Edge: Carrier. It is important to know whether mythicists are misinterpreting the existing evidence or inventing evidence from whole cloth. Ehrman makes it sound like the mythicists are inventing things: “There is no penis-nosed statue of Peter the cock in the Vatican or anywhere else except in books like this which love to make things up.” (p.24) Little is more embarrassing than having someone produce a piece of evidence that you have just accused them of inventing.
(5) Earlier Jesus: Carrier says Ehrman was wrong about whether any sources ever had Jesus living in the early 1st or 2nd century BC rather than the early 1st century AD. Ehrman says that all he meant was that those sources weren’t relevant to Paul's understanding.
Edge: Carrier. Once again, it is important to know whether mythicists are misinterpreting existing sources or inventing stories from whole cloth. Ehrman wrote "[T]he logic of Paul’s understanding of the resurrection show[s] that he thought that the life, death, and resurrection of Jesus were recent events. I should stress that this is the view of all of our sources that deal with the matter at all” (p. 251). I think that Ehrman is clearly saying that no such source exists rather than that no such source was available to Paul.
(6) Earl Doherty: Carrier says Ehrman was wrong to say that Earl Doherty fails to acknowledge that the scholars he cites don’t agree with his ultimate conclusion. Ehrman says that Doherty “often gives the impression that the scholars he quotes agree with him on a point when they expressly do not.”
Edge: Carrier. Ehrman is often criticized unfairly by Christian apologists for the "impression" he gives rather than for what he actually says, e.g., "Ehrman makes it sound like we can't know anything at all about the text of the New Testament." Although this wouldn't come up in a debate, it is very disappointing to see Ehrman trying to justify a misstatement about someone else on these grounds.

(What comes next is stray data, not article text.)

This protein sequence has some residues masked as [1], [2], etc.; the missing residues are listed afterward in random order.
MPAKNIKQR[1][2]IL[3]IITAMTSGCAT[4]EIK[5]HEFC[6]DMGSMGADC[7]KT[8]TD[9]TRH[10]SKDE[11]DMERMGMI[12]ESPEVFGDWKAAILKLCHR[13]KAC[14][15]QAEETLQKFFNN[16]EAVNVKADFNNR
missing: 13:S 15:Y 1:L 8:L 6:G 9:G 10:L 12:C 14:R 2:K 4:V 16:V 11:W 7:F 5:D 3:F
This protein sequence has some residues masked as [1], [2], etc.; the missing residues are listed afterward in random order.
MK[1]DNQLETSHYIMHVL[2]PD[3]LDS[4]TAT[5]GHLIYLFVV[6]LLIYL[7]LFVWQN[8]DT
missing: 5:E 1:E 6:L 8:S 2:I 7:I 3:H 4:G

(7) Dying and rising gods: Carrier says Ehrman is wrong about the dying and rising Gods. Ehrman says he got it right.
Edge: Too close to call (for me). This is obviously a very important issue for the mythicist argument and it comes up many times in the book. I don’t understand the issue well enough to say who’s right, but it doesn’t look to me like Ehrman is as dogmatic as Carrier implies so I don’t think that I would make any blanket statements based on Did Jesus Exist?, and hence I would not wind up with egg on my face when arguing with a mythicist.
(8) Carrier's credentials: Carrier says Ehrman is wrong about the degrees he holds. Ehrman admits the mistake and says he doesn't know where he got the erroneous information.
Edge: Carrier. Although this is never going to matter in a debate, I cannot see any excuse for Ehrman not checking this and the information is easy to find on the internet.
Overall, I have to agree with the substance of many of Carrier's criticisms, although I think that the tone of his review probably left something to be desired.